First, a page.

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preheat with a heat gun?


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I suggest caution, a Heat Gun is not a hairdryer. The concentration of heat put out by a gun is phenomenal and could ignite the engine.

A small, high quality ceramic space heater would serve you better, you want gentle, controlled heat.

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58 minutes ago, HRM said:

I suggest caution, a Heat Gun is not a hairdryer. The concentration of heat put out by a gun is phenomenal and could ignite the engine.

A small, high quality ceramic space heater would serve you better, you want gentle, controlled heat.

+1 on caution using a heat gun.  A significant risk is heating electrical insulation to the point that it softens.  Any electrical conductors that are in contact with other conductors, or metal in the airframe could eventually ground out.  If the resulting fault current isn't enough to trip the breaker you could have localized high-resistance heating, leading to a fire.

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I have an EZ-heat pad, very easy to install and comes with paperwork, about $150.  For real cold also a red dragon propane heater that was fortunate came with the plane.  Again if very cold, I run a space heater in the cabin while i'm getting things ready and preflight.  Always have a fire extinguisher at the ready.  Thing can go wrong and have seen it happen to a friend's plane.  The fabric covered plane next to him didn'tdo well either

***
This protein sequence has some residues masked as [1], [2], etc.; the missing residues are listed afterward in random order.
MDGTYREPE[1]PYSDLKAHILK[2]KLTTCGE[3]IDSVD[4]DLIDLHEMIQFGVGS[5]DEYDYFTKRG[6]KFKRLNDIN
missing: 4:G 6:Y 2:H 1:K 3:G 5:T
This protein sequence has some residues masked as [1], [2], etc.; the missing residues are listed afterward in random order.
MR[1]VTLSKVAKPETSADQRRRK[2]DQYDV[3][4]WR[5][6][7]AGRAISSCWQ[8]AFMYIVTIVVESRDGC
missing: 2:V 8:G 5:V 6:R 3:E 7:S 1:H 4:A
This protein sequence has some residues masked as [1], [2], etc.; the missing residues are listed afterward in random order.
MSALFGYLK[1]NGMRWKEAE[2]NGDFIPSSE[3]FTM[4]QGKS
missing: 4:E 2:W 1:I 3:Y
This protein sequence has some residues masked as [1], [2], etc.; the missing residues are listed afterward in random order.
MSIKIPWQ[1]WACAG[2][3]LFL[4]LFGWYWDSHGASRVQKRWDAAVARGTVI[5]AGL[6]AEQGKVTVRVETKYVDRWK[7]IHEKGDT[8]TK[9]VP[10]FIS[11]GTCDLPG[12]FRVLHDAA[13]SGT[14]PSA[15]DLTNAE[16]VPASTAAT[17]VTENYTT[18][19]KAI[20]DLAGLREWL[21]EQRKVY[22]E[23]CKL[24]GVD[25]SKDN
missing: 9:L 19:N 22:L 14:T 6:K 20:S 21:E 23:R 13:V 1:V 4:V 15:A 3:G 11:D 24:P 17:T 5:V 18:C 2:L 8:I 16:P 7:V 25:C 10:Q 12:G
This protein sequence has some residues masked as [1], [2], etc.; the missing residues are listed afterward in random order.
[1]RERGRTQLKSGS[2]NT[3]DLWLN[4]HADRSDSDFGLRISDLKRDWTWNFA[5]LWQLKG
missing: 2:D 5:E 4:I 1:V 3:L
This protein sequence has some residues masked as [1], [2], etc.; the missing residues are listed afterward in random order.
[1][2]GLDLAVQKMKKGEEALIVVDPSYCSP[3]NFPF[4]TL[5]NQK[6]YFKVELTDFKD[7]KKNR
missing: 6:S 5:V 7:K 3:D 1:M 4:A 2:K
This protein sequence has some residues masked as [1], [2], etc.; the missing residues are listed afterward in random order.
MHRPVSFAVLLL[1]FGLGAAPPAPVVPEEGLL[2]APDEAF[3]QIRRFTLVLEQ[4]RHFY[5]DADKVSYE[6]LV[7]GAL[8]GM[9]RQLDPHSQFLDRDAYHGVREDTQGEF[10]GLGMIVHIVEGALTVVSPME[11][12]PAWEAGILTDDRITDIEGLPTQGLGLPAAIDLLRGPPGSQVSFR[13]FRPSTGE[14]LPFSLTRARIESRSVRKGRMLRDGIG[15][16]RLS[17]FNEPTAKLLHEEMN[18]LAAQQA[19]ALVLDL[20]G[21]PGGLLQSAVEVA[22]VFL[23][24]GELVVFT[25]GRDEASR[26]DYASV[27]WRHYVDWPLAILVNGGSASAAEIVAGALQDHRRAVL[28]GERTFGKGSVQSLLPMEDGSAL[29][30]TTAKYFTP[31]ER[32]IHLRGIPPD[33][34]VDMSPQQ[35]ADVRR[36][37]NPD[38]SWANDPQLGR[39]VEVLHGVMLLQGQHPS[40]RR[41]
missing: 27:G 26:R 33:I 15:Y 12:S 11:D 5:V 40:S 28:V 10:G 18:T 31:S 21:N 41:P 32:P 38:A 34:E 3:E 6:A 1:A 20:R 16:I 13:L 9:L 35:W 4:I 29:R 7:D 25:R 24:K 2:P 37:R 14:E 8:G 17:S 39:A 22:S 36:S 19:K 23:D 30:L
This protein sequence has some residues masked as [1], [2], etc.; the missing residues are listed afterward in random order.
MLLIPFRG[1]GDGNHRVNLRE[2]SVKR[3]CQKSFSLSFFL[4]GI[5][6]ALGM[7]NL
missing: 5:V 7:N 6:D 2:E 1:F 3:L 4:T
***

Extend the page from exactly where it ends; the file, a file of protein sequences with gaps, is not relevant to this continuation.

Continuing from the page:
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On 11/5/2020 at 1:13 PM, Hank said:

Tanis also works well, a heater pad on the oil pan.

REIF is cheaper and better in my experience.  Either will do the trick.  A set of rings and pads is fast and more importantly heats everything evenly.  
 

If you are going to fly in the winter seems to me @$1000 is pretty cheap protection on a $30K+ engine versus using Rube Goldberg contraption.  

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That picks up a few different challenges...

1) Low output of heat...

2) Your car engine is good at putting out heat, do you want to run it for an hour to do this?

3) inverting DC power to AC, to run a heater... is a high tech work around for a system that doesn’t care...

4) Get 12V space heater, plug it in...

5) get HF generator, and use it instead of the car...

6) Don’t think about using the car’s exhaust as a source of heat... too much other chemistry being blown with it...

7) To get the engine started...

  • heat the intake tubes sufficiently... that will evaporate the fuel... (especially for an M20C)
  • heat the cylinders sufficiently... keeping the fuel evaporated in the chamber works wonders...